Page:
Experimental Rete implementation

Last week I tried a "new" approach for pyRete's Rete implementation. At the moment I'm using a number of objects linked together such that they make up a Directed Acyclic Graph. Which also happens to be the way most other implementations handle it (I think).

Take for example object type tests. In pyRete they are implemented such that the Rule Compiler instantiates an ObjectTypeNode and initializes it with the type to test against. Later on it connects the instance to the "next" nodes in the Rete Network (usually Alpha Nodes). The ObjectTypeNode basically looks like this:

>>> class ObjectTypeNode(Node):
... def __init__(self, type):
... self.type = type
... self.successors = []
... def activate(self, tag, timestamp, obj):
... if obj.__class__.__name__ == self.type:
... for node in self.successors:
... node.activate(tag, timestamp, obj)
The above is of course grossly simplified, for starters it doesn't have any error checking, but it's enough to convey the general idea.

There are several other types of nodes as well. They all have a list of successors and at least one activation method (Join Nodes have two). When a fact is asserted, it is propagated through the Rete Network via the activation methods of each node.

There are several problems with my current approach and it's no secret that I've been trying to clean up and simplify both the Rete Implementation, the Rule Parser and the Rule Compiler. However, a simple, efficient implementation using an object-based DAG have so far eluded me. So last week I tried to use functions (instead of objects) together with a hash table to provide, among other things, storage (it replaces the memory node objects).

So far, I've only got some very simple tests working but the code is smaller, cleaner and faster. The ObjectTypeNode above is replaced by:
>>> class Rete(dict):
... def __init__(self):
... self["OBJ"] = {}
... def make_object_type_node(self, var, value):
... key = (var, '__class__.__name__', value)
... def activate(tag, o):
... if getattr(getattr(o, '__class__'), '__name__') == value:
... token = Token()
... token[var] = o
... if tag == '+':
... self["MEM"][key].append(token)
... elif tag == '-':
... self["MEM"][key].remove(token)
... self.propagate(tag, token, key)
... self["OBJ"][key] = activate
... self["MEM"][key] = []
... self["NEXT"][key] = []
... return key
What happens here is that the Rule Compiler calls the make_object_type_node instead of instantiating an object. The method calculates a unique key, defines the activate function and registers it in the common hash table. It also registers two empty lists which are used as output memory ("MEM") and as a list of succesor nodes ("NEXT").

The object type test is performed within the activate method and uses a common propagate method, which looks like this:
>>> def propagate(self, tag, obj, key):
... [self[dictionary][_key](tag, obj) for _key, dictionary in self["NEXT"][key]]
One of the *really* good things with it is that those two lines can be used for all types of nodes. The Rule Compiler only needs to register which dictionary the next node is found in (usually "ALPHA" for Object type tests) and which key it has.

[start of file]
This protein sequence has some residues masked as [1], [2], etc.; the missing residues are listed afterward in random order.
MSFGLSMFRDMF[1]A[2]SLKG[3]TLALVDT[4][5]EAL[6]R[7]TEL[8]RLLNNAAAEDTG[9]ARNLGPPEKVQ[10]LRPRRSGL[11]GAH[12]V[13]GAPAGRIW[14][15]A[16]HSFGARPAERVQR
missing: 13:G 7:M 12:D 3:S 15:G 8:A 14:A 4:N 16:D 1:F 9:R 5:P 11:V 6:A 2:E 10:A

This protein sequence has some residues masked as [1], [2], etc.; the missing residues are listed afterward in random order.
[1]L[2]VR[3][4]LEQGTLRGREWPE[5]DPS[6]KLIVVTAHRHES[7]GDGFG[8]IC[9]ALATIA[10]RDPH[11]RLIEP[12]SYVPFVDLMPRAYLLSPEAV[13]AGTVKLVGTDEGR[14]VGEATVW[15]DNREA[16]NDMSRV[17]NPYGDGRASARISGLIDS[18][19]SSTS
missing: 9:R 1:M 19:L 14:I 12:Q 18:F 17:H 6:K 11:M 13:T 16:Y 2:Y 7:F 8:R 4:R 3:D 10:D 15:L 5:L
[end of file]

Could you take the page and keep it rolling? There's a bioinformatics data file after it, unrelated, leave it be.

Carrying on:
One of the bad things with this approach is that all of the function calls are nested so it might not work too great for large Rete Networks.

The idea was actually to generate one function that would have *all* tests (for one rule) laid out as a procedural function which would update a common (to all rules) storage of some sort. I'm not 100% sure of what it would look like and since Python doesn't have macros I can't really do it either so this will do for now.

Once I get the more complicated things working (Not Nodes) I'll let you know if it's better or worse than my current implementation.

2 kommentarer:

Mark Proctor sa...

What we did to make things clean is work with Abstract implementations and Interfaces, not objects.

We have two abstract classes - ObjectSource and TupleSource. ObjectSource propagates Objects to its Sink and TupleSource propagates Tuples to its sink.

We then have two interfaces ObjectSink and TupleSink - a source progates to a sink.

An AlphaNode will extend ObjectSource and implement ObjectSink while a BetaNode such as a JoinNode will extend TupleSource but it implements both TupleSink and ObjectSink. As a JoinNode receives Tuples on the left and Objects on the right.

Everything from the root Rete node to the leaf Terminal node obeys this. So that means you can traverse the entire graph with only knowledge of those 2 abstract classes and 2 interfaces.

Over all through good OO design we have a very clean Rete implementation.


Johan Lindberg sa...

Hi Mark,

and thanks for the comment. I've looked at your implementation quite a bit (as well as Jamocha's). I can imagine that your OO-design really have made your life simpler and allows for an easy way to add functionality.

However, the reason I even started to think about alternatives to OO was because I'm worried about performance. What I really want is a way to inline all of the activations in the Nodes of the Rete Network into one large function (function calls are expensive in Python).

Anyway, this is all largely experimental and should not be taken too seriously unless it actually outperforms my current design of course ;-)